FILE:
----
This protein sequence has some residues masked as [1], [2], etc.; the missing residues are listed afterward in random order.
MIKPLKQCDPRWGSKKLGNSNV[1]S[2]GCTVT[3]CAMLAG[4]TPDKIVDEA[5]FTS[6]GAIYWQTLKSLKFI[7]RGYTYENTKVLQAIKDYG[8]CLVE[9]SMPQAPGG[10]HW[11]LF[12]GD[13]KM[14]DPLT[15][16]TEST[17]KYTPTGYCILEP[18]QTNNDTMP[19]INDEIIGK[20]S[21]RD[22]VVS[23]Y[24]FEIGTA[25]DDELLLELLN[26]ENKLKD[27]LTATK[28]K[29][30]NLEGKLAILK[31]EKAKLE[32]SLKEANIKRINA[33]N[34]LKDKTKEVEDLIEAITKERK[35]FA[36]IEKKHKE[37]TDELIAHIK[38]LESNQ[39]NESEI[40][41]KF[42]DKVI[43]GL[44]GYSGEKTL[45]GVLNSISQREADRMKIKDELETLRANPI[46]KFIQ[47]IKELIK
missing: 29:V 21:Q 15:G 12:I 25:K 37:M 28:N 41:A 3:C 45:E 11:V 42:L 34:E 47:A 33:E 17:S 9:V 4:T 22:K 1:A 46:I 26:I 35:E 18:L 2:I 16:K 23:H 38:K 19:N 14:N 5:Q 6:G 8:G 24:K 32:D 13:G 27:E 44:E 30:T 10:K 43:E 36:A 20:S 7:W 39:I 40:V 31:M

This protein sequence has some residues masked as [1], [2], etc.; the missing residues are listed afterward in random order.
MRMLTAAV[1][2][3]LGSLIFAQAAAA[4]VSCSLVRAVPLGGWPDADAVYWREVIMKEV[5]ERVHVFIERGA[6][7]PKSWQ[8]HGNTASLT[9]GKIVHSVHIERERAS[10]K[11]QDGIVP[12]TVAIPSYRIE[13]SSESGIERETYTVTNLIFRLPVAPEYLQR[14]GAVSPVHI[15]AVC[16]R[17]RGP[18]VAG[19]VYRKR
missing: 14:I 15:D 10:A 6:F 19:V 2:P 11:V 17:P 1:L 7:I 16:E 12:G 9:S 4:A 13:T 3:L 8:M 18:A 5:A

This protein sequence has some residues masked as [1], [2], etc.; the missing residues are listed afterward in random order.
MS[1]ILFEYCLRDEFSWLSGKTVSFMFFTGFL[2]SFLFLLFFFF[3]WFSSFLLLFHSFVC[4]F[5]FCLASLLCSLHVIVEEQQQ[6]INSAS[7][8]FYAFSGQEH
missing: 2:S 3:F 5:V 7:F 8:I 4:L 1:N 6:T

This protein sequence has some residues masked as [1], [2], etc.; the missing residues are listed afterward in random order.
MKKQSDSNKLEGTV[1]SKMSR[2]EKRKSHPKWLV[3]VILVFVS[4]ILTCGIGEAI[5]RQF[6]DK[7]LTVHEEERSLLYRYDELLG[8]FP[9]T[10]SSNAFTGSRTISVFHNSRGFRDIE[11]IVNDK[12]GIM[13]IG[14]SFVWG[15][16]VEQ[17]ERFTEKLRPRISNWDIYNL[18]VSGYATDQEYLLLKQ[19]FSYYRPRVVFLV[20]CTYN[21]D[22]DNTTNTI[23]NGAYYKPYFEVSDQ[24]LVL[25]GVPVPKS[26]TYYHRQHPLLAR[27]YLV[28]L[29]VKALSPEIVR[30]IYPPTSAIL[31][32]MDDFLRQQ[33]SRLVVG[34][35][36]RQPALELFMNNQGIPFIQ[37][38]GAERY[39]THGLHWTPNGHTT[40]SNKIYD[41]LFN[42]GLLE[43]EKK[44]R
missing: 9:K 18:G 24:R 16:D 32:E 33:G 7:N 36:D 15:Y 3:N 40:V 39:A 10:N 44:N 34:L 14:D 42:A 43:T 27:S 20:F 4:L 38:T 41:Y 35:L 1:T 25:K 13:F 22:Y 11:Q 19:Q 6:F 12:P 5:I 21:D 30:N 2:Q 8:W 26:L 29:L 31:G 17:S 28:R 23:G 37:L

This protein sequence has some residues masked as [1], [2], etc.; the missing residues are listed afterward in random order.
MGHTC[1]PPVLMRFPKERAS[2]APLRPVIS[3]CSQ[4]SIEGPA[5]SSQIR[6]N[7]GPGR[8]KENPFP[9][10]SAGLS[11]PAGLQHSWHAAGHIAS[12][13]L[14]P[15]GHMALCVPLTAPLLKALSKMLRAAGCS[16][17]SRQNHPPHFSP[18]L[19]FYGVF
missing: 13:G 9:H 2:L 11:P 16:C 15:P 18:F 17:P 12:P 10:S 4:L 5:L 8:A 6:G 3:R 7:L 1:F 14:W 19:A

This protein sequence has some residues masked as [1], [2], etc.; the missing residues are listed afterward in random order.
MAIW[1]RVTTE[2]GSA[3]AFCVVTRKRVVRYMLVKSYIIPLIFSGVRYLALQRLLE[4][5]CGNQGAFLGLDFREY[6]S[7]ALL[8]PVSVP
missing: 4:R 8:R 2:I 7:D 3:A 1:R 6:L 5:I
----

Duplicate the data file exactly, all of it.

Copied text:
This protein sequence has some residues masked as [1], [2], etc.; the missing residues are listed afterward in random order.
MIKPLKQCDPRWGSKKLGNSNV[1]S[2]GCTVT[3]CAMLAG[4]TPDKIVDEA[5]FTS[6]GAIYWQTLKSLKFI[7]RGYTYENTKVLQAIKDYG[8]CLVE[9]SMPQAPGG[10]HW[11]LF[12]GD[13]KM[14]DPLT[15][16]TEST[17]KYTPTGYCILEP[18]QTNNDTMP[19]INDEIIGK[20]S[21]RD[22]VVS[23]Y[24]FEIGTA[25]DDELLLELLN[26]ENKLKD[27]LTATK[28]K[29][30]NLEGKLAILK[31]EKAKLE[32]SLKEANIKRINA[33]N[34]LKDKTKEVEDLIEAITKERK[35]FA[36]IEKKHKE[37]TDELIAHIK[38]LESNQ[39]NESEI[40][41]KF[42]DKVI[43]GL[44]GYSGEKTL[45]GVLNSISQREADRMKIKDELETLRANPI[46]KFIQ[47]IKELIK
missing: 29:V 21:Q 15:G 12:I 25:K 37:M 28:N 41:A 3:C 45:E 11:V 42:L 34:E 47:A 33:E 17:S 9:V 4:T 22:K 1:A 46:I 26:I 35:E 18:L 2:I 16:K 23:H 38:K 19:N 14:N 5:Q 6:G 8:G 24:K 32:D 13:G 27:E 44:E 30:T 10:K 43:E 36:A 20:S 7:W 39:I 40:V 31:M

This protein sequence has some residues masked as [1], [2], etc.; the missing residues are listed afterward in random order.
MRMLTAAV[1][2][3]LGSLIFAQAAAA[4]VSCSLVRAVPLGGWPDADAVYWREVIMKEV[5]ERVHVFIERGA[6][7]PKSWQ[8]HGNTASLT[9]GKIVHSVHIERERAS[10]K[11]QDGIVP[12]TVAIPSYRIE[13]SSESGIERETYTVTNLIFRLPVAPEYLQR[14]GAVSPVHI[15]AVC[16]R[17]RGP[18]VAG[19]VYRKR
missing: 14:I 15:D 10:A 6:F 19:V 2:P 11:V 17:P 1:L 7:I 16:E 12:G 9:S 4:A 13:T 3:L 8:M 18:A 5:A

This protein sequence has some residues masked as [1], [2], etc.; the missing residues are listed afterward in random order.
MS[1]ILFEYCLRDEFSWLSGKTVSFMFFTGFL[2]SFLFLLFFFF[3]WFSSFLLLFHSFVC[4]F[5]FCLASLLCSLHVIVEEQQQ[6]INSAS[7][8]FYAFSGQEH
missing: 2:S 3:F 5:V 7:F 8:I 4:L 1:N 6:T

This protein sequence has some residues masked as [1], [2], etc.; the missing residues are listed afterward in random order.
MKKQSDSNKLEGTV[1]SKMSR[2]EKRKSHPKWLV[3]VILVFVS[4]ILTCGIGEAI[5]RQF[6]DK[7]LTVHEEERSLLYRYDELLG[8]FP[9]T[10]SSNAFTGSRTISVFHNSRGFRDIE[11]IVNDK[12]GIM[13]IG[14]SFVWG[15][16]VEQ[17]ERFTEKLRPRISNWDIYNL[18]VSGYATDQEYLLLKQ[19]FSYYRPRVVFLV[20]CTYN[21]D[22]DNTTNTI[23]NGAYYKPYFEVSDQ[24]LVL[25]GVPVPKS[26]TYYHRQHPLLAR[27]YLV[28]L[29]VKALSPEIVR[30]IYPPTSAIL[31][32]MDDFLRQQ[33]SRLVVG[34][35][36]RQPALELFMNNQGIPFIQ[37][38]GAERY[39]THGLHWTPNGHTT[40]SNKIYD[41]LFN[42]GLLE[43]EKK[44]R
missing: 9:K 18:G 24:R 16:D 32:E 33:G 7:N 36:D 15:Y 3:N 40:V 39:A 10:N 44:N 34:L 14:D 42:A 43:T 27:S 20:F 4:L 38:T 41:Y 35:L 1:T 25:K 13:F 22:Y 11:Q 19:Q 6:F 12:P 5:I 21:D 30:N 2:Q 8:W 26:L 29:L 31:G 17:S 28:R 23:G 37:L

This protein sequence has some residues masked as [1], [2], etc.; the missing residues are listed afterward in random order.
MGHTC[1]PPVLMRFPKERAS[2]APLRPVIS[3]CSQ[4]SIEGPA[5]SSQIR[6]N[7]GPGR[8]KENPFP[9][10]SAGLS[11]PAGLQHSWHAAGHIAS[12][13]L[14]P[15]GHMALCVPLTAPLLKALSKMLRAAGCS[16][17]SRQNHPPHFSP[18]L[19]FYGVF
missing: 13:G 9:H 2:L 11:P 16:C 15:P 18:F 17:P 12:P 10:S 4:L 5:L 8:A 6:G 3:R 7:L 1:F 14:W 19:A

This protein sequence has some residues masked as [1], [2], etc.; the missing residues are listed afterward in random order.
MAIW[1]RVTTE[2]GSA[3]AFCVVTRKRVVRYMLVKSYIIPLIFSGVRYLALQRLLE[4][5]CGNQGAFLGLDFREY[6]S[7]ALL[8]PVSVP
missing: 4:R 8:R 2:I 7:D 3:A 1:R 6:L 5:I